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Energy Law Exchange

May 11, 2020

Preparing for Investments in Mexico’s Upcoming Energy Infrastructure Plan


On April 5, 2020, in the first quarterly report of his second year of government, Mexico’s president, Andrés Manuel López Obrador (“AMLO”) reiterated his intention to unveil a long-awaited energy-infrastructure plan.[1]  The plan will be part of his government’s economic strategy to revive the Mexican economy following the deceleration resulting from the COVID-19 pandemic.  Foreign investors interested in investing in Mexico pursuant to the new energy infrastructure plan are likely currently battling fallouts from the COVID-19 pandemic and, in particular, force majeure claims under existing agreements. 

Undoubtedly, force majeure is likely a heightened area of concern with respect to any future investments pursuant to Mexico’s energy infrastructure plan.  While foreign investors will likely push for a governing law other than Mexican law in their agreements, certain agreements may have to be subject to Mexican law.  This article examines force majeure and similar concepts under Mexican law and the key issues investors should consider when structuring an investment in Mexico.

Overview of Potential Opportunities in Mexico’s Energy Infrastructure Plan for Foreign Investors

Mexico’s energy infrastructure plan is expected to be issued as soon as the end of May 2020.  It is anticipated to provide private companies with investment opportunities in a broad portfolio of energy projects, with an estimated total worth of almost $15 billion, based on current exchange rates.[2]   While auctions for joint venture projects with the state oil company Petróleos Mexicanos (Pemex) are not currently anticipated to be covered, AMLO announced that the rehabilitation of all refineries, the development of the new Dos Bocas refinery, and the construction of new thermoelectric plants are still underway.  Renewable electric power generation and projects for the transportation and storage of hydrocarbon are also expected to be addressed in the plan.  For foreign investors seeking to invest in Mexico for the first time, they may be interested to know that project rate of returns for these projects are typically on par, if not higher, than comparable projects in the U.S.

Is Force Majeure a Concept Under Mexican Law?

The general principle under Mexican law is that contracts should be performed pursuant to the letter of such contracts.  As such, parties to contracts are bound to observe and comply with the express provisions of such contracts, provided that they will also be obligated to comply with the consequences that may arise in good faith, by operation of law or on the basis of commonly accepted practices, from the nature of such agreements. Consequently, in evaluating the impact of the COVID-19 pandemic on the obligations of the parties, along with any potential relief granted to the parties with respect to such event, the express contractual provisions agreed among the parties shall be the basis for any analysis regarding the rights and obligations of the parties in a scenario such as the one posed by this unprecedented pandemic.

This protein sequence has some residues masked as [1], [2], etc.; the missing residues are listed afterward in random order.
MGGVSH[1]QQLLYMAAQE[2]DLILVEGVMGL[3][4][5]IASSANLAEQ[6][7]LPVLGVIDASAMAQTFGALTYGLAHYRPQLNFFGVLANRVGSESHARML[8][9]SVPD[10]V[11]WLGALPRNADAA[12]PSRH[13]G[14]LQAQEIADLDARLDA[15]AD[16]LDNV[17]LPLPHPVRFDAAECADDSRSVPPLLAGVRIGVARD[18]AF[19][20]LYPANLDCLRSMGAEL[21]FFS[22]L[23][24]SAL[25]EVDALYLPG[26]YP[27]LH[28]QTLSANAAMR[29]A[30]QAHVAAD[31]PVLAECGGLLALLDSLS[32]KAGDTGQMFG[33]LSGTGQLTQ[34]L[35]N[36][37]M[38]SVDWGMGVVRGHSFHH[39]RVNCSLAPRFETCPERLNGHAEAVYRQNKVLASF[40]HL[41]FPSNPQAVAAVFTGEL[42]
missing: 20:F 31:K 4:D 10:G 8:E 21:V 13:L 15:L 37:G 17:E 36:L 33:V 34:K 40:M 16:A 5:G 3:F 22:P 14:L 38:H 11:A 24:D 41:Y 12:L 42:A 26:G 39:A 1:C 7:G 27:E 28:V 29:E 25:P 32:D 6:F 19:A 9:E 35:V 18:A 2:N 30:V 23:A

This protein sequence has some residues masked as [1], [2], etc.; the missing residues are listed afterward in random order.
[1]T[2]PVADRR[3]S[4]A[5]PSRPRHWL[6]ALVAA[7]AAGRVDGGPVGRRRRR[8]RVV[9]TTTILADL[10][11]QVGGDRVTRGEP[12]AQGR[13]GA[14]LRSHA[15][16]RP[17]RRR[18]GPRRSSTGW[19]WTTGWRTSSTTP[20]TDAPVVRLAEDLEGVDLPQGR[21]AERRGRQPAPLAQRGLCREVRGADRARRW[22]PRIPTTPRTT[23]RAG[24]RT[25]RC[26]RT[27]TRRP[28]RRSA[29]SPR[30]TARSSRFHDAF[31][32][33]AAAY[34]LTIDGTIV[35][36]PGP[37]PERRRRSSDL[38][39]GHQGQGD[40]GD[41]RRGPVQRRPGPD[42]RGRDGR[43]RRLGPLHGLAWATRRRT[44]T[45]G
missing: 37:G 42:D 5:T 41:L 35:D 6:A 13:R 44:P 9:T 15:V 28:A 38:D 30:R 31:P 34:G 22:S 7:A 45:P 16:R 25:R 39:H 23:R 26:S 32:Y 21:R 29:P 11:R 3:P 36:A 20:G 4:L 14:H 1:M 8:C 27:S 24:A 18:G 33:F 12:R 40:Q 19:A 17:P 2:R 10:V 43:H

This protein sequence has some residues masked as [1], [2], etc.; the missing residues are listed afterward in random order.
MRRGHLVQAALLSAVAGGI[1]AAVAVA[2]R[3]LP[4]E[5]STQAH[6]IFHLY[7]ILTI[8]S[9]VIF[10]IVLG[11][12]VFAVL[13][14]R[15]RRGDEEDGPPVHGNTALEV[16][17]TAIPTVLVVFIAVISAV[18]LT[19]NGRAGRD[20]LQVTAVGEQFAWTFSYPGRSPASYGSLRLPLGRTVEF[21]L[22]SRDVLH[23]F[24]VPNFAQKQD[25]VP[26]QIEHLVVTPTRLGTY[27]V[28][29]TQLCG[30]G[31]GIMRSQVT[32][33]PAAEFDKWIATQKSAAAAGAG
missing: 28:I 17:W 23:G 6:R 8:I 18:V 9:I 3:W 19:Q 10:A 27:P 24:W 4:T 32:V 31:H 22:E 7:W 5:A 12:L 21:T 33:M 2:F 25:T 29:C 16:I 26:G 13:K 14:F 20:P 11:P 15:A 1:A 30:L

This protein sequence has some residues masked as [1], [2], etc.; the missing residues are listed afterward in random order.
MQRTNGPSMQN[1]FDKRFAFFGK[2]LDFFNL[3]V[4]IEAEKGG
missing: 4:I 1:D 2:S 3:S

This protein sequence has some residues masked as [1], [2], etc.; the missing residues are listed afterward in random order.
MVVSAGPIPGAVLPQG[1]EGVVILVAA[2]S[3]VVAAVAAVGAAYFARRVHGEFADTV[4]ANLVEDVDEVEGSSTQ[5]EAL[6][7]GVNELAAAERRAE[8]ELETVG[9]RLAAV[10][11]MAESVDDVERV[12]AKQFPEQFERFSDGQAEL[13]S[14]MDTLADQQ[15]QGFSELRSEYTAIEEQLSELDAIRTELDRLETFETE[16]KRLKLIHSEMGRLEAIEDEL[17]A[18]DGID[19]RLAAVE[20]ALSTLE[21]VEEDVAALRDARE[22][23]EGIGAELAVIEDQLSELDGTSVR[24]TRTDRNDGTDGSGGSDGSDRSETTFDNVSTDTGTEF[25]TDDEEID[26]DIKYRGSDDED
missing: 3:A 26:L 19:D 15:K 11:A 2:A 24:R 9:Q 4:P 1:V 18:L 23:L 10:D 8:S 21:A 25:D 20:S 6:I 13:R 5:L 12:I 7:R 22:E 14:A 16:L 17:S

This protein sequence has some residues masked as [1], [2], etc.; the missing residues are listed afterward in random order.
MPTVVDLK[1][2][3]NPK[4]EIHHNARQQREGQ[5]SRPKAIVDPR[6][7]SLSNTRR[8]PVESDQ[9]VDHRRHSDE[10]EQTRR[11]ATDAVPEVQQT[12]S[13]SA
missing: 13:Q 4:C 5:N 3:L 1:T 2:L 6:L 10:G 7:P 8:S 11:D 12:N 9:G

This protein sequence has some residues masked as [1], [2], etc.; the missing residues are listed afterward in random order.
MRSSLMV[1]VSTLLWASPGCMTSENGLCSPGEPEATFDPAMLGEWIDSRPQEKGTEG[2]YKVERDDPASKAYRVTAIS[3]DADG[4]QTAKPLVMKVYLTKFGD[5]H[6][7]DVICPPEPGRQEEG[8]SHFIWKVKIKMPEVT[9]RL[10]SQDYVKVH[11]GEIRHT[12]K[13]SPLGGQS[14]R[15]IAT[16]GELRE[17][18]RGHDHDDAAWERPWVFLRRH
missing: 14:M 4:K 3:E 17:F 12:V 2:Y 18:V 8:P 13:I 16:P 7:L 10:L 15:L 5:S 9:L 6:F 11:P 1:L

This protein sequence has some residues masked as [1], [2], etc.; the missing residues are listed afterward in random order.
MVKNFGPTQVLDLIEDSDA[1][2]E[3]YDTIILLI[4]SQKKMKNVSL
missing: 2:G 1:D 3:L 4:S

Notwithstanding the general principle stated above and, importantly, where contractual provisions are unclear, insufficient or non-existent, provisions of Mexican law may arguably protect parties from liability resulting from their inability to perform their contractual obligations by virtue of force majeure events and acts of God.

While Mexican courts and legal doctrine do not provide a precise definition of “force majeure” and “acts of God”, they generally refer to force majeure events as those events resulting from humans and acts of God as those resulting from nature.  Although the event or act that results in force majeure or act of God may be different in nature, the legal consequence under the applicable Mexican statute is the same:  a party is excused from the failure or delay to perform its obligations under a contract without penalty or liability unless such party has contributed to the relevant force majeure event or act of God, has expressly agreed to be held liable or the law specifically provides for such liability.[3],[4]  As a result, given the general effects and consequences are the same for the two concepts, the Mexican Supreme Court has established that force majeure and acts of God are synonymous[5], and references in this article toto “force majeure” can be read to refer to both concepts.  

Pursuant to the Mexican courts and legal doctrine, a party claiming force majeure must demonstrate that the event (i) renders the affected party unable to comply with its obligations, (ii) is beyond the affected party’s control and is not attributable to the affected party, and (iii) could not be prevented or avoided by the affected party through the exercise of due diligence.  One cannot claim relief based on force majeure by the mere increase in the difficulty of performance of the obligation or because it is more onerous to fulfill such obligation.[6]  Consequently, a party seeking force majeure relief pursuant to Mexican law has a high burden of proof, and force majeure claims under Mexican law typically require an intensive fact analysis and must be approached on a case-by-case basis.